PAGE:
Happy Birthday, Larry McMurtry

Today is the 75th birthday of Larry McMurtry, one of the most talented and prolific modern writers working in the western genre and born in Archer City, Texas.

Larry McMurtry was born into Texas cattle ranching, but forsaked that life for one as a writer. After receiving his M.A. at Rice University, McMurtry joined Wallace Stegner‘s creative writing program at Stanford University. Stegner, who had written several highly successful western novels, recognized McMurtry’s talent and encouraged his ambitions to write about the modern West.

While McMurtry developed his skills in writing, he opened two bookstores, one in Archer City, which was the model for the town, Thalia, present in many of his novels. The other is located in the Georgetown area of Washington, DC. His shops, named Booked Up, are the largest sellers of used books in the country with over 400,000 titles.

McMurtry’s early works showed the progression of the Old West becoming a more modern west, where ” cowboys on horseback confront wealthy oilmen in Cadillacs; where the sons and daughters of ranchers prefer the glitter and flash of the movie palaces to a hard life living off the land.” He was enamored of the influence modern society had on the time-honored traditions and standards of the American West. More heroic than McMurtry’s earlier novels, Lonesome Dove (1985) nonetheless defies the conventions of the traditional western novel with its often starkly realistic and brutal portrait of life in the Old West.

McMurtry is likely best known for his novels adapted for screenplays such as: Horseman, Pass By on which the movie Hud was based; The Last Picture Show; Terms of Endearment which won five Academy Awards; and Lonesome Dove which was adapted for a television miniseries. He also co-wrote the screenplay for Brokeback Mountain. McMurtry has written 29 novels, two collections of essays on western cultural life and western films, three memoirs, and more than thirty screenplays for film adaptation.

In more recent news, Larry McMurtry has been co-writing the screenplay for the film adaptation of his 2000 novel, Boone’s Lick. On April 29, 2011, McMurtry married Faye Kesey, widow of Ken Kesey (author of One Flew Over a Cuckoo’s Nest), in a civil ceremony in Archer City, Texas.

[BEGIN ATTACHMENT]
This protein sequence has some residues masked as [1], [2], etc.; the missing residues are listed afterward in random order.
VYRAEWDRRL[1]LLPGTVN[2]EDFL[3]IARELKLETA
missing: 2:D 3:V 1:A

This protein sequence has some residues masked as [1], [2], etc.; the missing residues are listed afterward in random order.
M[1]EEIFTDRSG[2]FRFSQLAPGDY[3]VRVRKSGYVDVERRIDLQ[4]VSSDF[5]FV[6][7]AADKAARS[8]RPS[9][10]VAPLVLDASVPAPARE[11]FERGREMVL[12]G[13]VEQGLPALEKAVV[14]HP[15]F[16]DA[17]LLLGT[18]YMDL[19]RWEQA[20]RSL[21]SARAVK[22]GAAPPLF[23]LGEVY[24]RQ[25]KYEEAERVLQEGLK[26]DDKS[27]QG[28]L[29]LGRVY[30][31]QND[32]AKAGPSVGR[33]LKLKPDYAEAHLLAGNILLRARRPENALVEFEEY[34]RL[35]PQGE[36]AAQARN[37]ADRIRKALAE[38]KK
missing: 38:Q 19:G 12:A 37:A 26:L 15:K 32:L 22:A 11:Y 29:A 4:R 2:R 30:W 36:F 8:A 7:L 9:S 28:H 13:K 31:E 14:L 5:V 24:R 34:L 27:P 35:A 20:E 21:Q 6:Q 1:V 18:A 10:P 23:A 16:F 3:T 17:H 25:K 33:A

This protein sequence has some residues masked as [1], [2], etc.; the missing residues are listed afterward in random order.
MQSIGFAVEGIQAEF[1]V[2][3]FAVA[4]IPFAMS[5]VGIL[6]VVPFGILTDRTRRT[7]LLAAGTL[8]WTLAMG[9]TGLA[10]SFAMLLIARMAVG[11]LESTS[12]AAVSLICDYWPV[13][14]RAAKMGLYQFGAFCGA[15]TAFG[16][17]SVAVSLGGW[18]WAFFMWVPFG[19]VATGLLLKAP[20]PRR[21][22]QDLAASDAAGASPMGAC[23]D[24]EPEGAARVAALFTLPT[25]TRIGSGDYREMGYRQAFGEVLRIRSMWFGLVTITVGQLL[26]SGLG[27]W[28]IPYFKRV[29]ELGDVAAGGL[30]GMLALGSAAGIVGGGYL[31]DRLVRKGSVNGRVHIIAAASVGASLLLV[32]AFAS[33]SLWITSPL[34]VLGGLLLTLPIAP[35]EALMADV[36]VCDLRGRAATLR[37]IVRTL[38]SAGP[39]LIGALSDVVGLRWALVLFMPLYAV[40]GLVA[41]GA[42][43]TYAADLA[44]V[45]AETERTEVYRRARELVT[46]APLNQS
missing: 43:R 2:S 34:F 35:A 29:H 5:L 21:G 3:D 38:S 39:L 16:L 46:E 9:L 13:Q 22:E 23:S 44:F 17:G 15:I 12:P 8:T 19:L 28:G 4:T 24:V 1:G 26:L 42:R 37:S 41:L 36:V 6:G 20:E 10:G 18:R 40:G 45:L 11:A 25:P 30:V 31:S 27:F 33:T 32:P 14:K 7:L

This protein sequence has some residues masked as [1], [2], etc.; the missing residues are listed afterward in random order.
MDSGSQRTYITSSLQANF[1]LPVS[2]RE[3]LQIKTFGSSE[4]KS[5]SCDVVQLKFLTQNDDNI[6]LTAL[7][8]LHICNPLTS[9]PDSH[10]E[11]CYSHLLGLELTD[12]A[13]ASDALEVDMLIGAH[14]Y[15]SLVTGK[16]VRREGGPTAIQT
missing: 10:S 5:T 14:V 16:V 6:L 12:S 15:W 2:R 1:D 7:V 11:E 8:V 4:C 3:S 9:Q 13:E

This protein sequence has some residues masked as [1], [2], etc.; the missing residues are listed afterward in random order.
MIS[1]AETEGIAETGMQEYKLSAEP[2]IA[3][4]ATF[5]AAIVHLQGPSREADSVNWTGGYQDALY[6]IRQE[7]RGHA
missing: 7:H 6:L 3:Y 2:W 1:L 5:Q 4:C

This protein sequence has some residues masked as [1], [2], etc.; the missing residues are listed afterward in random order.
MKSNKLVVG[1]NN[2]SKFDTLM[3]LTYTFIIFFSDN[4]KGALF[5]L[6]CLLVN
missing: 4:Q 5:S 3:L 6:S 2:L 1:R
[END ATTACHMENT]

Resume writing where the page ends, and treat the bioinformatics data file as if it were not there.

Happy 75th Birthday, Larry McMurtry! We wish you many more healthy and successful years!

I hope you enjoyed this bit of biographical history on one of our great authors.

“You expect far too much of a first sentence. Think of it as analogous to a good country breakfast: what we want is something simple, but nourishing to the imagination.”  Larry McMurtry
What is your favorite Larry McMurtry novel?As always I love hearing from you. If you aren’t already receiving notices of new posts in your email, please subscribe today!



4 thoughts on “Happy Birthday, Larry McMurtry

  1. McMurtry was my favorite writer for close to a decade, from the mid-1980s through the mid-1990s. I anticipated each new book with a sense of anticipation I’ve felt for only one writer before him (James Michener) and one writer since (Ruth Rendell). But it all went wrong in the mid-90s, after his bypass surgery, when his books became increasingly bleak – I think it really started with the unexpectedly savage ending of SOME CAN WHISTLE, but THE LATE CHILD in 1995 finished me for McMurtry, for a long time, at least as far as his fiction goes (I have read most of his essay collections and the three book memoirs) – it was such a poorly-written and unnecessary sequel to THE DESERT ROSE that I actually found myself asking why he even published it. He must have had bills to pay from his surgery. After enjoying the essays and memoirs, I’ve tried returning to his fiction, but it just doesn’t click for me anymore – couldn’t get into TELEGRAPH DAYS, and I practically flung LOOP GROUP away in complete disgust at the scene in the therapist’s office. But I still treasure a signed, handwritten note I received from McMurtry in February 1987 in response to a fan letter I wrote to him: “Dear Mr. Swan: Thanks for the good long letter. I’m very glad you enjoy my books.” I keep it in my first edition of LONESOME DOVE.

    • Hi Philip! Thanks for joining me here. And thanks for such a heartfelt comment. I haven’t read his later works, but I understand how you must have felt…almost betrayed. When you come to love an author and his work, it’s so hard to see it decline in quality, or at least change in style. For most of us, life experiences can completely change our views and our inner voice, so it isn’t really surprising that his writing changed, just sad. I appreciate your visit and hope to see you again.

  2. Hi Damian! You should try one! Have you ever seen one of the film adaptations? Lonesome Dove was an awesome miniseries. Thanks for stopping by! Come by again sometime!

  3. A good friend said she always enjoyed a McMurtry novel, and I promised myself I would read one someday. Haven’t yet, maybe I’ll add it to the list for the next library trip….

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